Didrikson’s fame came, in part, because most people did not think women could excel in athletics. She took up golf Golf in the 1930’s and practiced extensively, showing the same perseverance that she had shown in other sports. She often hit thousands of balls in a practice session, until her hands were sore and raw. She developed a very long drive (she averaged 240 yards off the tee) and impressed those who watched her.

In 1938, Didrikson met and married George Zaharias Zaharias, George , a professional wrestler, who helped her refine her golf game and encouraged her to settle down with him in Florida. Didrikson managed her playing career and her finances while she pursued golf, first as an amateur and then as a professional. She ran into difficulty playing as an amateur, however, perhaps because she had participated in other sports for remuneration. She abstained from playing any sports for remuneration for three years (from 1940 to 1943), and in 1943 she regained her amateur status.

Didrikson began winning major golf titles in 1940. In that year, she captured the Western and Texas Open championships, the first of many victories. (She claimed in her autobiography to have won seventeen tournaments in a row in the mid 1940’s. However, golf historians have shown that she actually lost in the first round of the Spokane National Open in August, 1946, breaking that string of wins at thirteen, not seventeen.) She was instrumental in helping form the Ladies Professional Golf Association Ladies Professional Golf Association (LPGA) in 1950 and was the women’s top money winner for a number of years. She turned professional again in the late 1940’s.

Didrikson eventually won fifty-five amateur and professional golf events, including the U.S. Women’s Amateur tournament in 1946 and the British Women’s Amateur tournament in 1947, becoming the first American to win the latter event. The Associated Press honored these achievements by naming her Female Athlete of the Year in 1945, 1946, and 1947.

After returning to the professional ranks, Didrikson won ten majors, including the U.S. Women’s Open U.S. Women’s Open (golf)[U.S. Womens Open (golf)] in 1948, 1950, and 1954. She lost only once in seven years of professional competition. By the end of 1950 she had the distinction of having won every possible women’s golf title. She told The New York Times, after a reporter asked her if she had thoughts of retiring, that “As long as I am improving I will go on. . . . And besides, there’s too much money in the business to quit.” In 1950, the Associated Press named Didrikson both its Female Athlete of the Year and Woman Athlete of the Half Century.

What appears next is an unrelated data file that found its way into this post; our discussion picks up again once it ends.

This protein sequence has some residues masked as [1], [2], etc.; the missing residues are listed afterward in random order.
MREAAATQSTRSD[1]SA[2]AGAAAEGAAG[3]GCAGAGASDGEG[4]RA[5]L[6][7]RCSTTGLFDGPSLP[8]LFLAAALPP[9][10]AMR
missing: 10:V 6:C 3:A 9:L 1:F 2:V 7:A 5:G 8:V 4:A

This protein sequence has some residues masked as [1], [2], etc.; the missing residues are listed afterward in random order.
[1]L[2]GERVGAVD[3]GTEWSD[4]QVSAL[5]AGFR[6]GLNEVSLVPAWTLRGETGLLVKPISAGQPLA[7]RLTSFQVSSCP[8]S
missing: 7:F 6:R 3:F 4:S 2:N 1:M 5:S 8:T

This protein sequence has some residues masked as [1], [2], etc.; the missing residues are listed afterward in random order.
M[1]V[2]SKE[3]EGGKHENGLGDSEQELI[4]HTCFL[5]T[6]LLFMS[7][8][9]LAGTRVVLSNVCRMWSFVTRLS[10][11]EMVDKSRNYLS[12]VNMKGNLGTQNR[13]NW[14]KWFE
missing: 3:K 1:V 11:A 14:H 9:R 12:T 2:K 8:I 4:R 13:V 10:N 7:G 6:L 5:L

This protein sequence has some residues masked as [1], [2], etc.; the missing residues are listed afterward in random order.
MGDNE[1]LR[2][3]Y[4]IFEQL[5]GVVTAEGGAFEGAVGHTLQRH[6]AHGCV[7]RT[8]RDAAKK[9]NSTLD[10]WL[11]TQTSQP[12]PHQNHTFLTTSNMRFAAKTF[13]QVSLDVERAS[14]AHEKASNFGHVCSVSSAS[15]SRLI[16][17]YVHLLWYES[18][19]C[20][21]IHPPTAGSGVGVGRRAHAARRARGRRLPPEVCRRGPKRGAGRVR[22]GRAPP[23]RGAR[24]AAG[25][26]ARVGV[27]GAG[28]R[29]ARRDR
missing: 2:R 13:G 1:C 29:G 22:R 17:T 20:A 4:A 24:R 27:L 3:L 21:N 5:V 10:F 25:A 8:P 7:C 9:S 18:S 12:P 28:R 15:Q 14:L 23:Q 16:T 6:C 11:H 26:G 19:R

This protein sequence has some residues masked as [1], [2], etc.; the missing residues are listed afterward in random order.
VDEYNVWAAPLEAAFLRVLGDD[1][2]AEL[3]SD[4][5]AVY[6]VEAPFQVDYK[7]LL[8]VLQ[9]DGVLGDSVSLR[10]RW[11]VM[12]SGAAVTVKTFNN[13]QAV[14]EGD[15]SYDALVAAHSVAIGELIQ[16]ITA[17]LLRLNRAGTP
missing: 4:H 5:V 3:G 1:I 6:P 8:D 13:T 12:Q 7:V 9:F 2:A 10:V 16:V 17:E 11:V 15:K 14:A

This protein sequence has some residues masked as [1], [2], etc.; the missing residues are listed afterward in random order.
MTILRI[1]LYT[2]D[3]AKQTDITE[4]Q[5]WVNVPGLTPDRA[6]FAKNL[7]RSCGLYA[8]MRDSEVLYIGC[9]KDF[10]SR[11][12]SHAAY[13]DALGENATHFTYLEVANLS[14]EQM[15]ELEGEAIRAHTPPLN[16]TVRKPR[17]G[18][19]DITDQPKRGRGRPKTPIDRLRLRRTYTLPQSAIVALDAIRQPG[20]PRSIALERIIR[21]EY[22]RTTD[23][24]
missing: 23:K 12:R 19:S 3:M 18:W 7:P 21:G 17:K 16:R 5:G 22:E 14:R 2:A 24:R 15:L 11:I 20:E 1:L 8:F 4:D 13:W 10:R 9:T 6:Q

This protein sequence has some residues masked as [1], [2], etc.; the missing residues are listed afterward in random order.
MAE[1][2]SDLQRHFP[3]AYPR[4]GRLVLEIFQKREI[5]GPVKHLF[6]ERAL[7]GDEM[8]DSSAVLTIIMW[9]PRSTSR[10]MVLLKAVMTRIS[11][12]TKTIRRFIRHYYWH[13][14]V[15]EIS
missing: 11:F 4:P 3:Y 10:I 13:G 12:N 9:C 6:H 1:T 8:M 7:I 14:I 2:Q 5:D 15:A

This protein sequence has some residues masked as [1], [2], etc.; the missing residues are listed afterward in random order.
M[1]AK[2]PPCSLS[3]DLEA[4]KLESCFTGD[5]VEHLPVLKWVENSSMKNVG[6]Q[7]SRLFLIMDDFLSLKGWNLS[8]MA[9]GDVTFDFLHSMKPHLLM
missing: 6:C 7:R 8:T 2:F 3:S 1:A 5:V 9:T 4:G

Didrikson’s life was soon interrupted by a cancer diagnosis in 1953. She stopped her golf touring for some time during surgery and treatment but returned to the tour to win the Ben Hogan Comeback of the Year Award in 1953 and the U.S. Women’s Open in 1954. The Associated Press once again honored her in 1954 as Female Athlete of the Year. She fought great pain during the last years of her life, but often played rounds of golf until her death in 1956.

Significance

Babe Didrikson Zaharias distinguished herself by excelling in sports at a time when women athletes were considered “second-class” and unfeminine, manly women. She helped women gain recognition for their professional skills by cofounding the LPGA and showed that women could make a living wage through participating in professional sports. She was certainly a foremother to the women who are paid professional athletes in the twenty-first century. Athletes;Babe Didrikson Zaharias[Zaharias] Associated Press Woman Athlete of the Half Century award Woman Athlete of the Half Century award, A.P.

Further Reading
  • citation-type="booksimple"

    xlink:type="simple">Cayleff, Susan E. Babe: The Life and Legend of Babe Didrikson Zaharias. Urbana: University of Illlinois Press, 1995. An oft-cited work that examines Didrikson’s private life as well as her sports career.
  • citation-type="booksimple"

    xlink:type="simple">Freedman, Russell. Babe Didrikson Zaharias: The Making of a Champion. New York: Clarion Books, 1999. Written by a prolific biographer, this book places Didrikson’s life in the context of the times in which she lived—in terms of gender issues—and chronicles both her personal life and her athletic achievements.
  • citation-type="booksimple"

    xlink:type="simple">Sanford, William R., and Carl R. Green. Babe Didrikson Zaharias. New York: Crestwood House, 1993. Written for young adult readers, this work is part of the Sports Immortals series of biographies.
  • citation-type="booksimple"

    xlink:type="simple">Tricard, Louise M. American Women’s Track and Field: A History, 1895 Through 1980. Jefferson, N.C.: McFarland, 1996. Provides a historical overview of American women in track and field.
  • citation-type="booksimple"

    xlink:type="simple">Zaharias, Babe Didrikson, with Harry T. Paxton. This Life I’ve Led: My Autobiography. New York: A. S. Barnes, 1955. Didrikson’s autobiography, completed just before she died.